Tag Archive: Martin Luther King

MLK slept here: Will this boarded-up rowhouse become a hotspot of activism?

MLK slept here, Camden NJ
The young Martin Luther King slept here, in a back bedroom. Photo: Emma Lee

At 753 Walnut St. in Camden, there’s a house bordered by a weed-choked vacant lot. Its windows and door are boarded up; the only way in is to stand on a plastic milk crate and hoist your way in through a first-floor opening, maybe risking splinters. There are more boarded up houses than anybody in Camden is comfortable with, but this one is different, and it got a lot of attention this week. It seems Martin Luther King, Jr. slept there – lived there – in the late 1940s and early 1950s while he was a seminary student, and becoming the man he was to be.

Patrick Duff of Moorestown, N.J. wants to see this house become a headquarters for civil rights information and activism. I love the idea of this; Camden deserves a place like that, a place of community discussion, organizing and planning, a place connected to history by learning, by Dr. King’s education.

The house is also connected to a 1950 incident in a nearby Maple Shade bar that may have focused King’s life. King stopped in with three friends for a drink, to be turned away and threatened with a gun fired at the ceiling. And it’s how Duff found the house; the address was listed in a criminal complaint King fired against the bartender.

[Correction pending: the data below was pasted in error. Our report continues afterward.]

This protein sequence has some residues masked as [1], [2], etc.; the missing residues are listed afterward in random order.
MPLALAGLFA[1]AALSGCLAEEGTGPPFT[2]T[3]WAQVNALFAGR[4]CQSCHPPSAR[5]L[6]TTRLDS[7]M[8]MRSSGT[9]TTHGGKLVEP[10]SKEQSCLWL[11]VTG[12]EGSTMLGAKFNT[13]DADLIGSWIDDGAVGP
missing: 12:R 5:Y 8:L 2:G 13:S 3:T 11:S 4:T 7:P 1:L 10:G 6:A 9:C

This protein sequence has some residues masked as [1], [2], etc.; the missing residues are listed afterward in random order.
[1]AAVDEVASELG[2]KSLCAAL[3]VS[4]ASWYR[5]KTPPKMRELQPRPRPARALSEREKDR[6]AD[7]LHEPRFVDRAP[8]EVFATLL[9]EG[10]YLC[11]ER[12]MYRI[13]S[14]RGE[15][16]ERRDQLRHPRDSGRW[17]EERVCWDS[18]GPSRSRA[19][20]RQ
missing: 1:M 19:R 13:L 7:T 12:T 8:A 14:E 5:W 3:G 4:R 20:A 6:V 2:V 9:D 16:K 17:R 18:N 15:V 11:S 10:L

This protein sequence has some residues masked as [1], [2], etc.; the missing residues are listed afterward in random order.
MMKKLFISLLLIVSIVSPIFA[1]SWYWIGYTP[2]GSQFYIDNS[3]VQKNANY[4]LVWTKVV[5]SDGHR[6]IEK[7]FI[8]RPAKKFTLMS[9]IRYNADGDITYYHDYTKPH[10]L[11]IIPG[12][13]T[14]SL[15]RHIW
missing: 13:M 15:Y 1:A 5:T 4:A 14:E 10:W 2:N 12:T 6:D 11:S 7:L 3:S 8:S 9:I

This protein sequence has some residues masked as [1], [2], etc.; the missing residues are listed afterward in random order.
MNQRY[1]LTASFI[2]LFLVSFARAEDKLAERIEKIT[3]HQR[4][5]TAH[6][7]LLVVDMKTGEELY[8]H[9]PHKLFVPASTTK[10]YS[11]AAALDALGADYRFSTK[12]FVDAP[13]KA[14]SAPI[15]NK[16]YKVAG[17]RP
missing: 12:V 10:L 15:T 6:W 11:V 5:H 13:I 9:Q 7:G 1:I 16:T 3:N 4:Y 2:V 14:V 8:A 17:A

Wrecking Ball: Goodbye to the first African American Catholic Church in Newark

I’m not remotely religious and I will take crap from some of my atheist/agnostic/humanist friends for this. But I shed a tear this morning for a church I never once in my life set foot in, that nobody I know (that I’m sure of) attends as a parishioner. Queen of Angels Parish church, now stripped of its pews, stained glass windows and even the votive candle holder, will be torn down soon.

I knew as soon as I saw the headline that if I dove down into the prose I would find some connection to Newark’s elders and the civil rights movement. I had to dive pretty far down to find this: